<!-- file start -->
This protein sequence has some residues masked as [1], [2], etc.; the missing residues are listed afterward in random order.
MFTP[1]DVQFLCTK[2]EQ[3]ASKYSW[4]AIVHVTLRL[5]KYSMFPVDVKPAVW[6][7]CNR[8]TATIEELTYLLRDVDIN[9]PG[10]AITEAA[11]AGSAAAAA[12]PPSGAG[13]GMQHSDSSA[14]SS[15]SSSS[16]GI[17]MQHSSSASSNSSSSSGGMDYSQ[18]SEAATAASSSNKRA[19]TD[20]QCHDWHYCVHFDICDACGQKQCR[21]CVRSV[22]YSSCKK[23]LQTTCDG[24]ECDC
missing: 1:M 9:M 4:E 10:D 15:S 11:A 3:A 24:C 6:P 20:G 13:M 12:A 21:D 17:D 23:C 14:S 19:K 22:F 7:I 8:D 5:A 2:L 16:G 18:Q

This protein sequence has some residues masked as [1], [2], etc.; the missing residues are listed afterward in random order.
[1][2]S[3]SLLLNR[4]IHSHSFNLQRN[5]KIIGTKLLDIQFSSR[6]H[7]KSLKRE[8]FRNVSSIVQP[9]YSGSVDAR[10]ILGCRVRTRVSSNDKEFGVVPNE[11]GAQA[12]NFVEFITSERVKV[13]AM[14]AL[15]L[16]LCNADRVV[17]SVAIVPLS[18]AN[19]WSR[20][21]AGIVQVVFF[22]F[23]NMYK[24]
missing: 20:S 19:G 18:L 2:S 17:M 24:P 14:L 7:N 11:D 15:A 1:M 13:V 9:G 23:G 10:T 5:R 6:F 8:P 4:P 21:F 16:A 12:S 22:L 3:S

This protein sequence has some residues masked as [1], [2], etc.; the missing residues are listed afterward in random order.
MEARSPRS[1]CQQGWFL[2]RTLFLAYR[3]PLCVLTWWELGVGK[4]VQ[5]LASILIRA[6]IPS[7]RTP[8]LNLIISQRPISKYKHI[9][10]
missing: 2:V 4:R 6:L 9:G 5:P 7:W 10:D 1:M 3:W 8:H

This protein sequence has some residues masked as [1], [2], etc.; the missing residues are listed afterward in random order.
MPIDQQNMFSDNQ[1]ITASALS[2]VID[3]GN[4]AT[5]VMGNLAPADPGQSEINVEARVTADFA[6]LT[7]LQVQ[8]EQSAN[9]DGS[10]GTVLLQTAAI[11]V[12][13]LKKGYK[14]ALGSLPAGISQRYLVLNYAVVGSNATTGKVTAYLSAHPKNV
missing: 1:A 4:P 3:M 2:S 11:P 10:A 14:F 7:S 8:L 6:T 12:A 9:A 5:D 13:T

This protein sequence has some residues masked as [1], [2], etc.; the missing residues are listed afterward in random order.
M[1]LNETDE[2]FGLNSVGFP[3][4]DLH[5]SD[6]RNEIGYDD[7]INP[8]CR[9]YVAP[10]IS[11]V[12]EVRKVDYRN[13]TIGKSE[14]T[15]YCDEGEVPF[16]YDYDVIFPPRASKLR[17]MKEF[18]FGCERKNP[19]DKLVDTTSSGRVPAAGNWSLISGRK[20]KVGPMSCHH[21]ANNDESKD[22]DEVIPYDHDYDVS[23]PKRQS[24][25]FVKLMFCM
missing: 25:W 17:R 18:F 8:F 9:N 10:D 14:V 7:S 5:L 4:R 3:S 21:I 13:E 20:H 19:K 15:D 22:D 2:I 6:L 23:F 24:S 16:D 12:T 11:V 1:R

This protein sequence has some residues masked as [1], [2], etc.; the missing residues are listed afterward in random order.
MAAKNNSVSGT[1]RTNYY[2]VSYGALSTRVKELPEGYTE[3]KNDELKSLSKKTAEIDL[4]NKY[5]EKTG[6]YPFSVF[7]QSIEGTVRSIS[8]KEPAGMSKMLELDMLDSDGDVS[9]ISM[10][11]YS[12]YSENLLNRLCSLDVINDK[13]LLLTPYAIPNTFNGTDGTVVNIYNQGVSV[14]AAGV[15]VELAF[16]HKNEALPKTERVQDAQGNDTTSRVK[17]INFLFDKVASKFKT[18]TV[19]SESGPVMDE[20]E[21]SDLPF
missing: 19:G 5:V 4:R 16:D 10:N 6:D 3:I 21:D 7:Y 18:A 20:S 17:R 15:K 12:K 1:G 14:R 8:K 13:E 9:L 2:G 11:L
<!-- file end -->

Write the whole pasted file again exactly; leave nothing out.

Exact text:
This protein sequence has some residues masked as [1], [2], etc.; the missing residues are listed afterward in random order.
MFTP[1]DVQFLCTK[2]EQ[3]ASKYSW[4]AIVHVTLRL[5]KYSMFPVDVKPAVW[6][7]CNR[8]TATIEELTYLLRDVDIN[9]PG[10]AITEAA[11]AGSAAAAA[12]PPSGAG[13]GMQHSDSSA[14]SS[15]SSSS[16]GI[17]MQHSSSASSNSSSSSGGMDYSQ[18]SEAATAASSSNKRA[19]TD[20]QCHDWHYCVHFDICDACGQKQCR[21]CVRSV[22]YSSCKK[23]LQTTCDG[24]ECDC
missing: 1:M 9:M 4:E 10:D 15:S 11:A 3:A 24:C 6:P 20:G 13:M 12:A 21:D 17:D 23:C 14:S 19:K 22:F 7:I 8:D 5:A 2:L 16:G 18:Q

This protein sequence has some residues masked as [1], [2], etc.; the missing residues are listed afterward in random order.
[1][2]S[3]SLLLNR[4]IHSHSFNLQRN[5]KIIGTKLLDIQFSSR[6]H[7]KSLKRE[8]FRNVSSIVQP[9]YSGSVDAR[10]ILGCRVRTRVSSNDKEFGVVPNE[11]GAQA[12]NFVEFITSERVKV[13]AM[14]AL[15]L[16]LCNADRVV[17]SVAIVPLS[18]AN[19]WSR[20][21]AGIVQVVFF[22]F[23]NMYK[24]
missing: 20:S 19:G 18:L 2:S 17:M 24:P 14:L 7:N 11:D 15:A 1:M 13:V 9:G 23:G 10:T 5:R 6:F 8:P 4:P 21:F 16:A 12:S 22:L 3:S

This protein sequence has some residues masked as [1], [2], etc.; the missing residues are listed afterward in random order.
MEARSPRS[1]CQQGWFL[2]RTLFLAYR[3]PLCVLTWWELGVGK[4]VQ[5]LASILIRA[6]IPS[7]RTP[8]LNLIISQRPISKYKHI[9][10]
missing: 2:V 4:R 6:L 9:G 5:P 7:W 10:D 1:M 3:W 8:H

This protein sequence has some residues masked as [1], [2], etc.; the missing residues are listed afterward in random order.
MPIDQQNMFSDNQ[1]ITASALS[2]VID[3]GN[4]AT[5]VMGNLAPADPGQSEINVEARVTADFA[6]LT[7]LQVQ[8]EQSAN[9]DGS[10]GTVLLQTAAI[11]V[12][13]LKKGYK[14]ALGSLPAGISQRYLVLNYAVVGSNATTGKVTAYLSAHPKNV
missing: 1:A 4:P 3:M 2:S 11:P 10:A 14:F 7:S 8:L 6:T 12:A 9:A 5:D 13:T

This protein sequence has some residues masked as [1], [2], etc.; the missing residues are listed afterward in random order.
M[1]LNETDE[2]FGLNSVGFP[3][4]DLH[5]SD[6]RNEIGYDD[7]INP[8]CR[9]YVAP[10]IS[11]V[12]EVRKVDYRN[13]TIGKSE[14]T[15]YCDEGEVPF[16]YDYDVIFPPRASKLR[17]MKEF[18]FGCERKNP[19]DKLVDTTSSGRVPAAGNWSLISGRK[20]KVGPMSCHH[21]ANNDESKD[22]DEVIPYDHDYDVS[23]PKRQS[24][25]FVKLMFCM
missing: 25:W 17:R 18:F 8:F 9:N 10:D 14:V 7:S 5:L 4:R 3:S 21:I 13:E 20:H 19:K 15:D 22:D 2:I 6:L 23:F 24:S 16:D 12:T 11:V 1:R

This protein sequence has some residues masked as [1], [2], etc.; the missing residues are listed afterward in random order.
MAAKNNSVSGT[1]RTNYY[2]VSYGALSTRVKELPEGYTE[3]KNDELKSLSKKTAEIDL[4]NKY[5]EKTG[6]YPFSVF[7]QSIEGTVRSIS[8]KEPAGMSKMLELDMLDSDGDVS[9]ISM[10][11]YS[12]YSENLLNRLCSLDVINDK[13]LLLTPYAIPNTFNGTDGTVVNIYNQGVSV[14]AAGV[15]VELAF[16]HKNEALPKTERVQDAQGNDTTSRVK[17]INFLFDKVASKFKT[18]TV[19]SESGPVMDE[20]E[21]SDLPF
missing: 19:G 5:V 4:R 16:D 10:N 6:D 3:I 21:D 7:Y 18:A 20:S 17:R 15:K 12:K 1:G 14:R 8:K 13:E 9:L 2:G 11:L